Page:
Crystal structure of an inactive duck delta II crystallin mutant with bound argininosuccinate.Vallee, F., Turner, M.A., Lindley, P.L., Howell, P.L.
(1999) Biochemistry 38: 2425-2434
- PubMed: 10029536
- DOI: 10.1021/bi982149h
- PubMed Abstract:
Delta-crystallin, the major soluble protein component of avian and reptilian eye lenses, is highly homologous to the urea cycle enzyme, argininosuccinate lyase (ASL). In duck lenses, there are two highly homologous delta crystallins, delta I and delt ...
Delta-crystallin, the major soluble protein component of avian and reptilian eye lenses, is highly homologous to the urea cycle enzyme, argininosuccinate lyase (ASL). In duck lenses, there are two highly homologous delta crystallins, delta I and delta II, that are 94% identical in amino acid sequence. While delta II crystallin has been shown to exhibit ASL activity in vitro, delta I is enzymatically inactive. The X-ray structure of a His to Asn mutant of duck delta II crystallin (H162N) with bound argininosuccinate has been determined to 2.3 A resolution using the molecular replacement technique. The overall fold of the protein is similar to other members of the superfamily to which this protein belongs, with the active site located in a cleft formed by three different monomers in the tetramer. The active site of the H162N mutant structure reveals that the side chain of Glu 296 has a different orientation relative to the homologous residue in the H91N mutant structure [Abu-Abed et al. (1997) Biochemistry 36, 14012-14022]. This shift results in the loss of the hydrogen bond between His 162 and Glu 296 seen in the H91N and turkey delta I crystallin structures; this H-bond is believed to be crucial for the catalytic mechanism of ASL/delta II crystallin. Argininosuccinate was found to be bound to residues in each of the three monomers that form the active site. The fumarate moiety is oriented toward active site residues His 162 and Glu 296 and other residues that are part of two of the three highly conserved regions of amino acid sequence in the superfamily, while the arginine moiety of the substrate is oriented toward residues which belong to either domain 1 or domain 2. The analysis of the structure reveals that significant conformational changes occur on substrate binding. The comparison of this structure with the inactive turkey delta I crystallin reveals that the conformation of domain 1 is crucial for substrate affinity and that the delta I protein is almost certainly inactive because it can no longer bind the substrate.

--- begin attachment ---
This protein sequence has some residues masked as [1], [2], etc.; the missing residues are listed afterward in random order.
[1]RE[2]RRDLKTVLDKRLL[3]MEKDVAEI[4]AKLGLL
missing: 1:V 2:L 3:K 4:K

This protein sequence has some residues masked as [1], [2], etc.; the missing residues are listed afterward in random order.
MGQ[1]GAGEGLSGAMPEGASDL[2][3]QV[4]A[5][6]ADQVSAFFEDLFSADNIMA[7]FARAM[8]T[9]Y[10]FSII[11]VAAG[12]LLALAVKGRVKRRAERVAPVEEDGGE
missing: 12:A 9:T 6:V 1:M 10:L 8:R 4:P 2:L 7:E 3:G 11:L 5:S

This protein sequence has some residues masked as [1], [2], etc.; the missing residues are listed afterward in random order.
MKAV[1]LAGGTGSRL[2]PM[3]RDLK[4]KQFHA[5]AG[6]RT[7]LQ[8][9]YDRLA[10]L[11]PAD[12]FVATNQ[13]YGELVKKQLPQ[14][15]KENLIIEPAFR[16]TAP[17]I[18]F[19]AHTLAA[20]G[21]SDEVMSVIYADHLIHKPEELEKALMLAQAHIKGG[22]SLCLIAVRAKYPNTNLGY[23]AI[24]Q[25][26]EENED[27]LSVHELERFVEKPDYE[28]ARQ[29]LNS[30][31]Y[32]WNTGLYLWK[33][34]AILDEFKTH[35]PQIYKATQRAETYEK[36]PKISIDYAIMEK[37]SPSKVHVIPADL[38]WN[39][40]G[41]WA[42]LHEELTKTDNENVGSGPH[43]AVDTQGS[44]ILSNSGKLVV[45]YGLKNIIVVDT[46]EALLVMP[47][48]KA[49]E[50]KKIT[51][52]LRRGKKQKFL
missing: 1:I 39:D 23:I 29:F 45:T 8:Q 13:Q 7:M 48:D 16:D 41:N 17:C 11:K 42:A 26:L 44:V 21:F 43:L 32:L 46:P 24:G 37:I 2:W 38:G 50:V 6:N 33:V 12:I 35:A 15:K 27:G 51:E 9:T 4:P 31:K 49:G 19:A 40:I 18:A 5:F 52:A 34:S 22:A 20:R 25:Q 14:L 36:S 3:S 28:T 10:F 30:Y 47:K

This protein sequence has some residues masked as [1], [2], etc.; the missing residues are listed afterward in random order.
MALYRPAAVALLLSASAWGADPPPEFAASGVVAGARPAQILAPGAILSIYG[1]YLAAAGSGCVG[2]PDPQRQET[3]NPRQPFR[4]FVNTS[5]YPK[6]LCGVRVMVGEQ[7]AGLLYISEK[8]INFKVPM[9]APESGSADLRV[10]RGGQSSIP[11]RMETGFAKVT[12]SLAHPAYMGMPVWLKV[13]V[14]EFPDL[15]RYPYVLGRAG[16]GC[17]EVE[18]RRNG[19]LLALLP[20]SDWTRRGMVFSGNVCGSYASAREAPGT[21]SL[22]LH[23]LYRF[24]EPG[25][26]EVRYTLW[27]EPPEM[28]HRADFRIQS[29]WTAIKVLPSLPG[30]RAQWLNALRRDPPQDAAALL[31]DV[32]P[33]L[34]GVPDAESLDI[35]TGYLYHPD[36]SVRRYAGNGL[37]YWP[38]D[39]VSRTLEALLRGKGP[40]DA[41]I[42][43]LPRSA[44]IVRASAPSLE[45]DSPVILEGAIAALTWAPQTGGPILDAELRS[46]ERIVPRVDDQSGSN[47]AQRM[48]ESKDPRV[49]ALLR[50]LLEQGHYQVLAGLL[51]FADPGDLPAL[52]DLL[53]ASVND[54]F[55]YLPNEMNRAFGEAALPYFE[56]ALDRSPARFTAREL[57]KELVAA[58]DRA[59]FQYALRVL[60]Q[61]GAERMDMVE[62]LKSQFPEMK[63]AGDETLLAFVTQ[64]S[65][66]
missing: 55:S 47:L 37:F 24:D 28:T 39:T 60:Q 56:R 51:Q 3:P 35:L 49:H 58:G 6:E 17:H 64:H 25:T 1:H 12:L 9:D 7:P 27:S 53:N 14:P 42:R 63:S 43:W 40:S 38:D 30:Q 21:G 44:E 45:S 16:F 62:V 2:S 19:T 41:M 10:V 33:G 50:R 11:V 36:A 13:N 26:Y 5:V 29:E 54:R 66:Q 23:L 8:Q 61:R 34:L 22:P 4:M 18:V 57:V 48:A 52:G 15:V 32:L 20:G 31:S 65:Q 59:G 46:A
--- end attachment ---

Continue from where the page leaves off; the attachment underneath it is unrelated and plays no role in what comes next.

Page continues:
Structural Biology and Biochemistry, Research Institute, Hospital for Sick Children, Toronto, Ontario, Canada.